STEM Test Drive: Build a Bot Light Up Robotics Kit Review
Learn| By Deborah Grunfeld | February 5, 2021
We asked our primary school experts to review a Build a Bot Light Up Robotics Kit – and give us their feedback on this cool STEM kids toy.
Stepping up to take the STEM toy review challenge are primary school children William, Adeline and Kaspar, all 8 years old. They work together to assemble the Build a Bot Light Up Robotics Kit Lion, a cute animal-inspired robot, before enjoying their new feline friend that can jump and roam around!.
The STEM Toy
With its light-up crystal mane and huge eyes, this lion from the Build a Bot series of make-your-own robot pets is anything but terrifying – it’s more like a not-so-furry bodyguard to help your little one sleep tight. But first and foremost, it’s a fun STEM toy for children who love to build, with pieces that click together to create the animated pet. An adult may need to help with inserting the batteries, and you will need a Phillips-head screwdriver and two AA batteries (not included). When the assembly is done, kids can add sticker eyes and other decorations before completing the finishing touch, filling in the accompanying “Build Certificate”.
The beauty of a Build a Bot is that there’s more to enjoy once the build is done. When you pat the lion’s head, the light-up mane changes colour; lift its tail and it jumps to order; or keep your human cubs happy when the sun goes down by using it as a night light (it even turns itself off after 20 minutes to save battery life). It’s also possible to take the 3D puzzle apart and build again another day… or mix and match with other bots in the series, such as the Build a Bot Zebra, to create a zebra-lion — a libra? A zebron? Cue whinny-roars!
The Educational Experience
Children as young as 4 can play with the Build a Bot Lion, though those under 8 may need help with assembly. As your junior bot builders follow the step-by-step instructions to snap together the 20+ numbered pieces, they are boosting their brain power, practising the STEM skills of pattern recognition, spatial awareness (key in placing the left paw versus the right paw and rotating the pieces to fit) and following procedures, as well as working their hand-eye coordination and fine motor skill development. With the incentive of having a fun toy as an end goal, this robot build is a task complex enough to be gratifying but not too difficult to be frustrating, and is a great project for more than one child to work on simultaneously as an exercise in collaboration.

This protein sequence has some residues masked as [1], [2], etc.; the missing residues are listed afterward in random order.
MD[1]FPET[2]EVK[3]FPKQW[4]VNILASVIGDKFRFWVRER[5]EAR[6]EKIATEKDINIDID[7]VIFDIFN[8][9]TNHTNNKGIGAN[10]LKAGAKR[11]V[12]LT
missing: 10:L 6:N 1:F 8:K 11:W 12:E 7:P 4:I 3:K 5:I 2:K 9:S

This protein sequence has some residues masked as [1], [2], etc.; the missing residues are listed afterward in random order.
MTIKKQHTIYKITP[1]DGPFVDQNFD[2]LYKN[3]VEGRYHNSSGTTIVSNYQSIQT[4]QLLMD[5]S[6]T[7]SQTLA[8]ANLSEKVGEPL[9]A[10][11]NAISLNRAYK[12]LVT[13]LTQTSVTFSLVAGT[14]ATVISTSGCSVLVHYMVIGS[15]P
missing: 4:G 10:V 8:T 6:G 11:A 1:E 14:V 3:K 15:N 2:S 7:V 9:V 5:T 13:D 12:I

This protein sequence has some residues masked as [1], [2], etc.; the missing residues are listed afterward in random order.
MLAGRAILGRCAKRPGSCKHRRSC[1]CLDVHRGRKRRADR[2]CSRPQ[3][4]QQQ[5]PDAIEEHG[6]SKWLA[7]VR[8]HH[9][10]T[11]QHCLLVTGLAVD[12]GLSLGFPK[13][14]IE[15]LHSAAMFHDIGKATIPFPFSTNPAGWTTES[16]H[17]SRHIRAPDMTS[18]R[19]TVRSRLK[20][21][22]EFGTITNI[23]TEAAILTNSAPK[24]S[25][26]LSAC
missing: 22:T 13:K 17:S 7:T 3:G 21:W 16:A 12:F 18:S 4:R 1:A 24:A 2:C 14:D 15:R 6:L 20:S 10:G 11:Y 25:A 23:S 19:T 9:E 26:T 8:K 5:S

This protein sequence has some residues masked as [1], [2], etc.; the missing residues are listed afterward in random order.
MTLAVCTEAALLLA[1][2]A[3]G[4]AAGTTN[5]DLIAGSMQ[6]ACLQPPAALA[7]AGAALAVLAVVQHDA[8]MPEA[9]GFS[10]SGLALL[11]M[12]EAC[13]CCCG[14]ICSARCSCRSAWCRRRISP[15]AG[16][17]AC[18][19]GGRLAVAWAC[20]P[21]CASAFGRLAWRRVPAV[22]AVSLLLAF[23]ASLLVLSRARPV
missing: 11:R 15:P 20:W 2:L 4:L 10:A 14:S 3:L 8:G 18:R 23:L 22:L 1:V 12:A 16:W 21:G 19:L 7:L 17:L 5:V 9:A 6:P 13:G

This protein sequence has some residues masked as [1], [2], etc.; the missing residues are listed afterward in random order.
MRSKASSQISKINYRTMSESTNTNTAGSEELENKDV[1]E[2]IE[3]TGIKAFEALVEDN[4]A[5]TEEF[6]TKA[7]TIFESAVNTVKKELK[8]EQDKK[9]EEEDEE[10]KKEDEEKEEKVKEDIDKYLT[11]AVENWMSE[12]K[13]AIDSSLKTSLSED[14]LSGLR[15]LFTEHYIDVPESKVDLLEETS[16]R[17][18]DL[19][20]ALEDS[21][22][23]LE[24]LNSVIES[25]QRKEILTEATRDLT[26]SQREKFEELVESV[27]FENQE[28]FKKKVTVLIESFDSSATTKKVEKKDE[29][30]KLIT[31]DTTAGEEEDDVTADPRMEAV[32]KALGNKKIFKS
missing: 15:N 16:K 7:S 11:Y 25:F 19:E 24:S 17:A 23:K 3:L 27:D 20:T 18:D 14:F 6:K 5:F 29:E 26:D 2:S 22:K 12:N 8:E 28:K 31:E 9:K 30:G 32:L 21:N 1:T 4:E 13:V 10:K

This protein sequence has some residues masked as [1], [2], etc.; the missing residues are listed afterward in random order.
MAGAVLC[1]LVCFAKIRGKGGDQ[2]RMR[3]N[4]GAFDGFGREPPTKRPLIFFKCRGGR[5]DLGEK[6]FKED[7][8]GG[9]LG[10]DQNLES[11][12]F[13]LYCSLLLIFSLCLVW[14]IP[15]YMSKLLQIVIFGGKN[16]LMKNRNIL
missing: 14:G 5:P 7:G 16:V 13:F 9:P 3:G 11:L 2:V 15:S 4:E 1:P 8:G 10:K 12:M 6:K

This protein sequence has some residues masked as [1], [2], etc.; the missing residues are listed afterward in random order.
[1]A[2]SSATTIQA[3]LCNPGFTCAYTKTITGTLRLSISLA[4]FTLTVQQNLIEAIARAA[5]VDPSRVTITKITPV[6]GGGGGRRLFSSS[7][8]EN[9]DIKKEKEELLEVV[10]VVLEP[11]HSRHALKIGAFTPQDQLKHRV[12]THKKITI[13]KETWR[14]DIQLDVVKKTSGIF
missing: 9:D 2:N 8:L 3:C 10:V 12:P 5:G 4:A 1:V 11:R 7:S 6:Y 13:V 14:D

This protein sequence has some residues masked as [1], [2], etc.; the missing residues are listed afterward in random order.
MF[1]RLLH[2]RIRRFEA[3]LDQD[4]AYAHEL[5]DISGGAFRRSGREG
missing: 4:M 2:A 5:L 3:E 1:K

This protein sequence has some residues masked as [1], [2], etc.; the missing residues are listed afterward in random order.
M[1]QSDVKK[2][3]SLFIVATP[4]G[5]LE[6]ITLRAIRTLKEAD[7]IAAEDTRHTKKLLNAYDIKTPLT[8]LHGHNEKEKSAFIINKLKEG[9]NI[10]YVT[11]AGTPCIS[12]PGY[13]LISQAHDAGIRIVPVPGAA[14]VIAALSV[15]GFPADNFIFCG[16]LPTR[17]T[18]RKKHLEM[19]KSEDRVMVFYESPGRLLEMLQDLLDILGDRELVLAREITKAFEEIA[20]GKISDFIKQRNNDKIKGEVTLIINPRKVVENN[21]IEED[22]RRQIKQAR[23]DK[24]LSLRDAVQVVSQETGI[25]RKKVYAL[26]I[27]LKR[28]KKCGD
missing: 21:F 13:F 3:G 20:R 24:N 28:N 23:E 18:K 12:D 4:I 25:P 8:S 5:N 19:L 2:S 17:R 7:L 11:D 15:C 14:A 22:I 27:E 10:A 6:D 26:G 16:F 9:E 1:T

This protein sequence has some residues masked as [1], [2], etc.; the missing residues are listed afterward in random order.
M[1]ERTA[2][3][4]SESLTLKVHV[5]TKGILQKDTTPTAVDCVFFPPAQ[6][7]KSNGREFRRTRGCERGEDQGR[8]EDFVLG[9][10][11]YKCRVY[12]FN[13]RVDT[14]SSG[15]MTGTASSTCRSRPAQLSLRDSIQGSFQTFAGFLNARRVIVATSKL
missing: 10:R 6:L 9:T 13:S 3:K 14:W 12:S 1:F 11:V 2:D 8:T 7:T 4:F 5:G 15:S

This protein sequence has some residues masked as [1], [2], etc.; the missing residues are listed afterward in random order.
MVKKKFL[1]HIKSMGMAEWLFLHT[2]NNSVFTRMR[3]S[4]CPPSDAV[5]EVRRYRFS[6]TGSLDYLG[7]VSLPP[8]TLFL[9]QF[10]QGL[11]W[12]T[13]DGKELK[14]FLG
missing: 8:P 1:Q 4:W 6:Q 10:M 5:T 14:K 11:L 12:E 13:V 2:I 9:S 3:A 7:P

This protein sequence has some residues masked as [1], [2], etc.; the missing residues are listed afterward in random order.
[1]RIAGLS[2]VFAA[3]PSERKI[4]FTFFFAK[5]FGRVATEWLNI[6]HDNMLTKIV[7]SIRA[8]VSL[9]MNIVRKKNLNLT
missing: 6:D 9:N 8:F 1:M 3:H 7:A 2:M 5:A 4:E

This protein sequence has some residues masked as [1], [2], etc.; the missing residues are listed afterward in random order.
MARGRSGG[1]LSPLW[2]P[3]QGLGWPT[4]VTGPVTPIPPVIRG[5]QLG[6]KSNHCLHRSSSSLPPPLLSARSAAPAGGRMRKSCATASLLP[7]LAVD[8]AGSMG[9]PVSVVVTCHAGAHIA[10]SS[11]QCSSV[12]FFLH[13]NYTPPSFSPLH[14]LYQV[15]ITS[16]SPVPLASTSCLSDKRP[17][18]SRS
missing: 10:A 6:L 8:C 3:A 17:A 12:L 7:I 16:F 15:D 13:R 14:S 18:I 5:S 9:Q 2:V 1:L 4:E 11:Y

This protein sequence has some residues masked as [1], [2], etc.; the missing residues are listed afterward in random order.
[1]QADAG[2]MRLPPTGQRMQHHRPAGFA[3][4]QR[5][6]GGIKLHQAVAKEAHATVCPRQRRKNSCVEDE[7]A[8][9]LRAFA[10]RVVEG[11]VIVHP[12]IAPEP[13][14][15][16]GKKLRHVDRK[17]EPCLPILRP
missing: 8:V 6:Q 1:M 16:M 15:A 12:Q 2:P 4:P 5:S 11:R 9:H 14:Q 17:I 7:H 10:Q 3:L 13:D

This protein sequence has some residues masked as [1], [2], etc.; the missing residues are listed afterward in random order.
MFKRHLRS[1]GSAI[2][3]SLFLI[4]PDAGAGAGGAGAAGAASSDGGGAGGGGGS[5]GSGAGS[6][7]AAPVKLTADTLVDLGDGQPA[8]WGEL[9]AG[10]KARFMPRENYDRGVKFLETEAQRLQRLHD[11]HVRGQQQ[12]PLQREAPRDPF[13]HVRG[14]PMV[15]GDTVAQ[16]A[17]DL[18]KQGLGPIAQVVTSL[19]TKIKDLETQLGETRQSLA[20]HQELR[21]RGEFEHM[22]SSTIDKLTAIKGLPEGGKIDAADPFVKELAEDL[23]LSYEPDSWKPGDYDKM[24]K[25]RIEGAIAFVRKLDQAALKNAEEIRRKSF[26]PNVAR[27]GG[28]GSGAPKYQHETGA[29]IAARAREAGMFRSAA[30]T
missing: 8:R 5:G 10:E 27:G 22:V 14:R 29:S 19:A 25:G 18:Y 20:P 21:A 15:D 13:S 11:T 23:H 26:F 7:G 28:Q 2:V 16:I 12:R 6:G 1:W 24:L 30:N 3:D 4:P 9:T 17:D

The included learning guide gives information about engineering concepts such as motors and levers and explains the science behind LED sensors and light refraction and, once completed, the bot uses a very simple coding instruction: the number of times you lift the tail is the number of times your lion cub will jump, up to 10 times.
“That’s so cool,” says Adeline when she makes the Build a Bot Lion jump. “It’s lifting its bum,” she giggles. “It is so cute,” agrees Kaspar. “My favourite part was putting on the stickers,” says William. “I would recommend this to my friends,” Adeline sums up, “because he can jump and they would like how the lights flash.”
Our Panel's Rating Out of 10
For the assembly part, “I would give the Build a Bot Lion 6 out of 10,” says Kaspar. “The instructions are a little bit confusing,” he explains, “but it is pretty cool once you've built it.” The other two were more enthusiastic. “I would give a Build a Bot Lion 10 stars out of 10,” says William. Adeline agrees, “10 out of 10. It's so cool!”